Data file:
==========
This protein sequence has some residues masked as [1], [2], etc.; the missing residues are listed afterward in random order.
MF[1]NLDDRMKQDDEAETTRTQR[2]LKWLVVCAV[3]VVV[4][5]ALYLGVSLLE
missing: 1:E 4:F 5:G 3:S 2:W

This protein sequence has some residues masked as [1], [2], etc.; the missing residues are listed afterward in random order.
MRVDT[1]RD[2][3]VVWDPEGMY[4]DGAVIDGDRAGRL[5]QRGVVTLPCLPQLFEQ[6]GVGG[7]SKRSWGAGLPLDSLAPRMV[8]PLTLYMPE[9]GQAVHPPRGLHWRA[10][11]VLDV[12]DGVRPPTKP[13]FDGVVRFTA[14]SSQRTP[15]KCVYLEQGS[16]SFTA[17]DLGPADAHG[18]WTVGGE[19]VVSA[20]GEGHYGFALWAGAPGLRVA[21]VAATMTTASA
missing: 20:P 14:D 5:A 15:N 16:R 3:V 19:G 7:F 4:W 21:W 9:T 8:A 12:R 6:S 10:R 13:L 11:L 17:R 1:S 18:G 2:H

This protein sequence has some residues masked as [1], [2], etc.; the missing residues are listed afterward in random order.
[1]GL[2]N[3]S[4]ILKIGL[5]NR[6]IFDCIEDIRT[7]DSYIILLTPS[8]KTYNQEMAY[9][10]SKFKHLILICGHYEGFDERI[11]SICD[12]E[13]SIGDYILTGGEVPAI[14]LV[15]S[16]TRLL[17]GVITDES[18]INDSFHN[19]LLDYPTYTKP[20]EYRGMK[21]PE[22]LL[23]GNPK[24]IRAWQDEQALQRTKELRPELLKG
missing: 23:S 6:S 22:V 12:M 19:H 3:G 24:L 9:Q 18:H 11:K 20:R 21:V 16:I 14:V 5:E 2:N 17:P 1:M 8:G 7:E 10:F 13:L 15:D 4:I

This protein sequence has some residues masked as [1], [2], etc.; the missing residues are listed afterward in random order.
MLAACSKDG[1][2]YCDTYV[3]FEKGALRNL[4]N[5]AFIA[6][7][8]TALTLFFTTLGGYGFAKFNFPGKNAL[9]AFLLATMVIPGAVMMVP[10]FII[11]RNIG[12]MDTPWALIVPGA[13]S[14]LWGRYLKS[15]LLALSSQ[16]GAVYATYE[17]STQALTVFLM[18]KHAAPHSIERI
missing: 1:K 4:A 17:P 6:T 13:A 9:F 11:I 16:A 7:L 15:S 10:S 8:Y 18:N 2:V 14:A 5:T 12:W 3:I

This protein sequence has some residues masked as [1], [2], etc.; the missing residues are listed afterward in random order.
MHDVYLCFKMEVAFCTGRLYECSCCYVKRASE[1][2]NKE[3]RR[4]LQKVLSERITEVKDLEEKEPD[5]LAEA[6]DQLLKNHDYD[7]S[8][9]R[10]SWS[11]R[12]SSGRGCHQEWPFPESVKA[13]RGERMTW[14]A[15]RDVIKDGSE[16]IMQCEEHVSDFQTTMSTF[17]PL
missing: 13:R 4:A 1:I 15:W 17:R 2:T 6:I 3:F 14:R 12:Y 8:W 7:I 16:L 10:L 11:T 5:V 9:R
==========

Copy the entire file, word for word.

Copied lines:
This protein sequence has some residues masked as [1], [2], etc.; the missing residues are listed afterward in random order.
MF[1]NLDDRMKQDDEAETTRTQR[2]LKWLVVCAV[3]VVV[4][5]ALYLGVSLLE
missing: 1:E 4:F 5:G 3:S 2:W

This protein sequence has some residues masked as [1], [2], etc.; the missing residues are listed afterward in random order.
MRVDT[1]RD[2][3]VVWDPEGMY[4]DGAVIDGDRAGRL[5]QRGVVTLPCLPQLFEQ[6]GVGG[7]SKRSWGAGLPLDSLAPRMV[8]PLTLYMPE[9]GQAVHPPRGLHWRA[10][11]VLDV[12]DGVRPPTKP[13]FDGVVRFTA[14]SSQRTP[15]KCVYLEQGS[16]SFTA[17]DLGPADAHG[18]WTVGGE[19]VVSA[20]GEGHYGFALWAGAPGLRVA[21]VAATMTTASA
missing: 20:P 14:D 5:A 15:N 16:R 3:V 19:G 7:F 4:W 21:W 9:T 8:A 12:R 6:S 10:R 13:L 11:L 17:R 1:S 18:G 2:H

This protein sequence has some residues masked as [1], [2], etc.; the missing residues are listed afterward in random order.
[1]GL[2]N[3]S[4]ILKIGL[5]NR[6]IFDCIEDIRT[7]DSYIILLTPS[8]KTYNQEMAY[9][10]SKFKHLILICGHYEGFDERI[11]SICD[12]E[13]SIGDYILTGGEVPAI[14]LV[15]S[16]TRLL[17]GVITDES[18]INDSFHN[19]LLDYPTYTKP[20]EYRGMK[21]PE[22]LL[23]GNPK[24]IRAWQDEQALQRTKELRPELLKG
missing: 23:S 6:S 22:V 12:M 19:H 3:G 24:L 9:Q 18:H 11:K 20:R 21:V 16:I 14:V 5:E 2:N 17:P 1:M 8:G 7:E 10:F 13:L 15:D 4:I

This protein sequence has some residues masked as [1], [2], etc.; the missing residues are listed afterward in random order.
MLAACSKDG[1][2]YCDTYV[3]FEKGALRNL[4]N[5]AFIA[6][7][8]TALTLFFTTLGGYGFAKFNFPGKNAL[9]AFLLATMVIPGAVMMVP[10]FII[11]RNIG[12]MDTPWALIVPGA[13]S[14]LWGRYLKS[15]LLALSSQ[16]GAVYATYE[17]STQALTVFLM[18]KHAAPHSIERI
missing: 1:K 4:A 17:P 6:T 13:A 9:F 11:I 16:A 7:L 15:S 10:S 8:Y 18:N 2:V 14:A 5:T 12:W 3:I

This protein sequence has some residues masked as [1], [2], etc.; the missing residues are listed afterward in random order.
MHDVYLCFKMEVAFCTGRLYECSCCYVKRASE[1][2]NKE[3]RR[4]LQKVLSERITEVKDLEEKEPD[5]LAEA[6]DQLLKNHDYD[7]S[8][9]R[10]SWS[11]R[12]SSGRGCHQEWPFPESVKA[13]RGERMTW[14]A[15]RDVIKDGSE[16]IMQCEEHVSDFQTTMSTF[17]PL
missing: 13:R 4:A 1:I 15:W 17:R 2:T 6:I 3:F 14:R 12:Y 8:W 7:I 16:L 10:L 11:T 5:V 9:R